your ﬁngers point in the direction of the magnetic ﬁeld. the ﬁeld will be stronger here. that he found he was able to deﬂect the compass needle. around 1820. then. it makes sense. 6 5. The strength of the solenoid can also be increased by increasing the current. curl you ﬁngers around the coil in the direction of the conventional current (positive ﬂow). if you then curl your ﬁngers (as if making a ﬁst). Another way of thinking about this is that your thumb will point to the north pole of the electromagnet created by the coil. Coil of Wire If you take a straight wire and form a single loop.3. MAGNETISM of the ﬁeld even more. l is the length of the wire (in metres) in the magnetic ﬁeld. This is an electromagnet. point your thumb in the direction of the conventional current (positive ﬂow). the magnetic ﬁeld lines are actually circles around the wire. The direction of this magnetic ﬁeld can be found using the ﬁrst right hand rule. we will be using a sign convention to represent the third dimension. or a current.3. when a wire is placed in another magnetic ﬁeld. anything pointing out of the page (toward us) will be identiﬁed with a ‘·’.3. ELECTRICITY & MAGNETISM 5. turning the ferromagnetic material into a magnet as well. By using more than one loop. It was only with a moving charge. In fact. He ﬁrst tried deﬂecting a compass needle with a static charge. B is the strength of the magnetic ﬁeld in Tesla. We will be required in this section to represent three dimensional diagrams. Anything directed into the page (away from us) will be identiﬁed with an ‘×’. To determine the direction of the magnetic ﬁeld in a solenoid. electron ﬂow is used instead of conventional current.CHAPTER 5. the ﬁrst right hand rule can be applied to show that the ﬁeld inside the loop is in the same direction everywhere (and in the opposite direction outside the loop). and θ is the angle between 7 depending on its orientation RRHS Physics 57 . This hand rule is used to determine the direction of the magnetic ﬁeld inside of a solenoid (a coil). Since the ﬁeld lines are more concentrated inside of the loop. In other words. The force on a wire can be calculated with the following formula: F = IlB sin θ (5. To use this hand rule. that the wire’s magnetic ﬁeld will interact with another external magnetic ﬁeld.3. 5. This solenoid actually behaves as a magnet.11) where I is the current in the wire in amperes. To use this hand rule. the second right hand rule can be used. it often7 experiences a force.3 Force on a Wire We have already seen in section 5. In addition to adding loops and increasing the current. this increases the strength Some people use left hand rules instead. the strength of the electromagnet can be increased by using a ferromagnetic core inside the coil. when using left hand rules. A coil of wire containing many loops is called a solenoid. with a north pole at one end and a south pole at the other end. the domains in the core will be aligned by the magnetic ﬁeld of the current.6 The ﬁrst right hand rule is used to determine the direction of the magnetic ﬁeld around a straight conductor. tangent to a circle drawn around the wire. but this was found to have no eﬀect.2 Electromagnetism The ﬁrst person to uncover a connection between electricity and magnetism was Hans Oersted.2 that a wire carrying a current exhibits a magnetic ﬁeld. Since we draw on two dimensional paper. Straight Wire It is observed that a compass needle placed near a straight current carrying wire will align itself so that it is perpendicular to the wire. your thumb points in the direction of the magnetic ﬁeld inside the coil.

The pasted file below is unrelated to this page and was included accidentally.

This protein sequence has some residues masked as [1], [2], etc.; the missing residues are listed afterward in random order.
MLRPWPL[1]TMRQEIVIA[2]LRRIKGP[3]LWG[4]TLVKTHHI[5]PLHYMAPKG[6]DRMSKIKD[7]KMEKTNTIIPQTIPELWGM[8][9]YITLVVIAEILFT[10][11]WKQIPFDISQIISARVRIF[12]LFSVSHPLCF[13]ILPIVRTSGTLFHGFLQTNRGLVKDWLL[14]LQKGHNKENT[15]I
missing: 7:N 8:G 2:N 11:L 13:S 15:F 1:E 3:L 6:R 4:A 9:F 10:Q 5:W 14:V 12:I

8 8 Remember. There will be no force between b and c. The simplest design of an electric motor consists of a loop of wire (the armature) suspended on an axis in a magnetic ﬁeld. To do this. Remember that I = q/t. The third right hand rule can also be applied to a moving charged particle in a magnetic ﬁeld. since the wire is parallel to the magnetic ﬁeld. as long as this force remains the same magnitude. CHAPTER 5. but l/t is just the speed of the particle. the thumb points in the direction of a moving positive particle. point your thumb in the direction of the conventional current and extend your ﬁngers straight out in the direction of the external magnetic ﬁeld.3. where q is the charge of the particle in coulombs and v is the speed in m/s.11 we get F = qlB sin θ t An electric motor is an extremely useful device that changes electric energy into mechanical energy.3. instead of the thumb pointing in the direction of the conventional current.12) If we examine the part of the wire between a and b.3. the force continues to be perpendicular to the motion. There will therefore be a torque on the loop of wire. your thumb points in the direction of a moving negative charge. it makes use of the fact that a current carrying wire experiences a force in a magnetic ﬁeld. use left hand rules. If the moving particle is negative. It can be seen that if the wire is parallel to the magnetic ﬁeld (θ = 0o or θ = 180o ) then there is no force on the wire. as shown in the side view below. As we learned before. The charges do not. have to be moving through a wire. hold your hand ﬂat with your four ﬁngers together and your thumb perpendicular to your ﬁngers. Even when this force causes the particle to change direction.5.4 Force on a Charged Particle We saw in the last section that a current carrying wire in a magnetic ﬁeld experiences a force. to 58 RRHS Physics . so F = qvB sin θ (5. It will therefore not change the speed of the particle. Between c and d. you must point your thumb in the direction opposite the motion of the particle. however. we ﬁnd by applying the third right hand rule that there will be a force on the wire into the page. a force perpendicular to the velocity of the particle will produce circular motion. MAGNETISM the wire and the magnetic ﬁeld. The magnitude of the force on a charged particle can be found in a way similar to the force on a wire. This loop of wire will rotate. To use this rule. A charged particle moving on its own can experience a force due to a magnetic ﬁeld. your palm will then point in the direction of the force on the wire. 5. ELECTRICITY & MAGNETISM Notice when using the third right hand rule that the force on the particle (direction of your palm) is always perpendicular to the direction of the motion of the particle (direction of your thumb). you may also use the left hand rule. The third right hand rule is used to predict the force exerted on a current carrying wire in an external magnetic ﬁeld. The current in the wire is the result of moving charges.5 Electric Motor 5. the force will be out of the page. as shown below. substituting this into equation 5.